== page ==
Adcirca improves the ability to exercise in people with pulmonary arterial hypertension. Do not take Adcirca if you are taking other medications called "nitrates."
Adcirca is a prescription medicine used to improve the ability to exercise in people with pulmonary arterial hypertension. Adcirca
is in a group of medications called phosphodiesterase 5 (PDE5) inhibitors. Adcirca treats PAH by relaxing the blood vessels in the lungs to allow blood to flow more easily.
Adcirca comes in tablet form and is usually taken once daily, with or without food.
The most common side effect with Adcirca is headache.
Do not take Adcirca if you are taking other medications called "nitrates."
How was your experience with Adcirca?
Adcirca Cautionary Labels
Uses of Adcirca
Adcirca is a prescription medicine used to improve the ability to exercise in people with pulmonary arterial hypertension, or PAH. PAH is high blood pressure in the vessels carrying blood to the lungs, causing shortness of breath, dizziness, and tiredness
For more information on this medication choose from the list of selections below.
Adcirca Drug Class
Adcirca is part of the drug class:
Side Effects of Adcirca
Serious side effects have been reported with Adcirca. See "Drug Precautions".
The most common side effects with Adcirca are:
- back pain
- muscle aches
- stuffy or runny nose
These side effects usually go away after a few hours. Men who get back pain and muscle aches usually get it 12 to 24 hours after taking Adcirca. Back pain and muscle aches usually go away within 2 days.
Call your healthcare provider if you get any side effect that bothers you or one that does not go away.
Uncommon side effects include:
- an erection that won't go away (priapism). If you get an erection that lasts more than 4 hours, get medical help right away. Priapism must be treated as soon as possible or lasting damage can happen to your penis, including the inability to have erections.
- color vision changes, such as seeing a blue tinge (shade) to objects or having difficulty telling the difference between the colors blue and green
In rare instances, men taking PDE5 inhibitors (oral erectile dysfunction medicines, including Adcirca) reported a sudden decrease or loss of vision in one or both eyes. It is not possible to determine whether these events are related directly to these medicines, to other factors such as high blood pressure or diabetes, or to a combination of these. If you experience sudden decrease or loss of vision, stop taking PDE5 inhibitors, including Adcirca, and call a healthcare provider right away.
Sudden loss or decrease in hearing, sometimes with ringing in the ears and dizziness, has been rarely reported in people taking PDE5 inhibitors, including Adcirca. It is not possible to determine whether these events are related directly to the PDE5 inhibitors, to other diseases or medications, to other factors, or to a combination of factors. If you experience these symptoms, stop taking Adcirca and contact a healthcare provider right away.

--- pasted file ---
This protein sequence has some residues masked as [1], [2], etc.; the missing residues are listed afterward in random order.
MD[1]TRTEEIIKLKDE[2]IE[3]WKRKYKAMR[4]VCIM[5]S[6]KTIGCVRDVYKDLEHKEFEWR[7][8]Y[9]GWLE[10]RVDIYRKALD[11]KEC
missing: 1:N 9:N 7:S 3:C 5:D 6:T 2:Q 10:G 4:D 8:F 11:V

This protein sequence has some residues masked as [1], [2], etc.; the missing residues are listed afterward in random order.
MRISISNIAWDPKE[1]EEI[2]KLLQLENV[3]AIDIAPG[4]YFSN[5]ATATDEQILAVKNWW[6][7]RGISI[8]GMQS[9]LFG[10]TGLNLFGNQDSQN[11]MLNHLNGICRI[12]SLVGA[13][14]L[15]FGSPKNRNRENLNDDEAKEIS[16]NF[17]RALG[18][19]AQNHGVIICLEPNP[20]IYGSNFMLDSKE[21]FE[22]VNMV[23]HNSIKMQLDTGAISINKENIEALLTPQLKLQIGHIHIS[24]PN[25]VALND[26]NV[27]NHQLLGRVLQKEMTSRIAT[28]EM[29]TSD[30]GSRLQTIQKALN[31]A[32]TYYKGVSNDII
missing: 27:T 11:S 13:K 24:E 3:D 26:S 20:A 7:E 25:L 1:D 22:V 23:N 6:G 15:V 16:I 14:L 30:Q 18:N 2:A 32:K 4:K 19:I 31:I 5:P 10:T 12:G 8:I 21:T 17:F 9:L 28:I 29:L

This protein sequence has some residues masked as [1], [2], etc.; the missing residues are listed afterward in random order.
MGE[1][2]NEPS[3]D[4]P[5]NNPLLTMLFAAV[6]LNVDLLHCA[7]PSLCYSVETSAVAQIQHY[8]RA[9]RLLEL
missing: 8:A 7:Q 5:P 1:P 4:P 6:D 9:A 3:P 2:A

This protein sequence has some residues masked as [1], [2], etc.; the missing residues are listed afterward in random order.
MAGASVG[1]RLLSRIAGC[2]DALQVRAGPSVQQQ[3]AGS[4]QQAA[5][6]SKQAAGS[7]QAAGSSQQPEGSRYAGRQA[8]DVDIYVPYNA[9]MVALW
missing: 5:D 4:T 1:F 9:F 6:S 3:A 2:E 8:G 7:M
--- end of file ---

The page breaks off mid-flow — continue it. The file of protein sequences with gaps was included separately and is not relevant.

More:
These are not all the possible side effects of Adcirca. For more information, ask your healthcare provider or pharmacist.
Call your doctor for medical advice about side effects. You may report side effects to the FDA at 1-800-FDA-1088.
Tell your doctor about all the medicines you take including prescription and non-prescription medicines, vitamins, and herbal supplements. Adcirca and other medicines may affect each other. Always check with your doctor before starting or stopping any medicines. Especially tell your doctor if you take any of the following:
- medicines called nitrates
- medicines called alpha blockers. These include Hytrin (terazosin HCl), Flomax (tamsulosin HCl), Cardura (doxazosin mesylate), Minipress (prazosin HCl) or Uroxatral (alfuzosin HCl). Alpha blockers are sometimes prescribed for prostate problems or high blood pressure. If tadalafil is taken with certain alpha blockers, your blood pressure could suddenly drop. You could get dizzy or faint.
- other medicines to treat high blood pressure (hypertension)
- medications that block a protein in the body (CYPA4) such as some macrolide antibiotics (clarithromycin, telithromycin), some HIV protease inhibitors (indinavir, nelfinavir, ritonavir, saquinavir), some HCV protease inhibitors (boceprevir, telaprevir), some azole antifungals (ketoconazole, itraconazole, posaconazole, voriconazole), conivaptan (Vaprisol), delavirdine (Rescriptor), and nefazodone (Serzone)
- medications that increase the activity of the enzyme CYP3A4 such as carbamazepine (Tegretol, Equetro, Carbatrol), phenobarbital, phenytoin (Dilantin), rifampin (Rifadin), St John's wort, and nimodipine (Nimotop)
- other medicines or treatments for ED such as sildenafil citrate (Viagra) or also known as Revatio when used to treat pulmonary arterial hypertension (PAH).
Do not take Adcirca if you take Cialis. Do not take both at the same time, because they are the same medication.
This is not a complete list of Adcirca drug interactions. Ask your doctor or pharmacist for more information.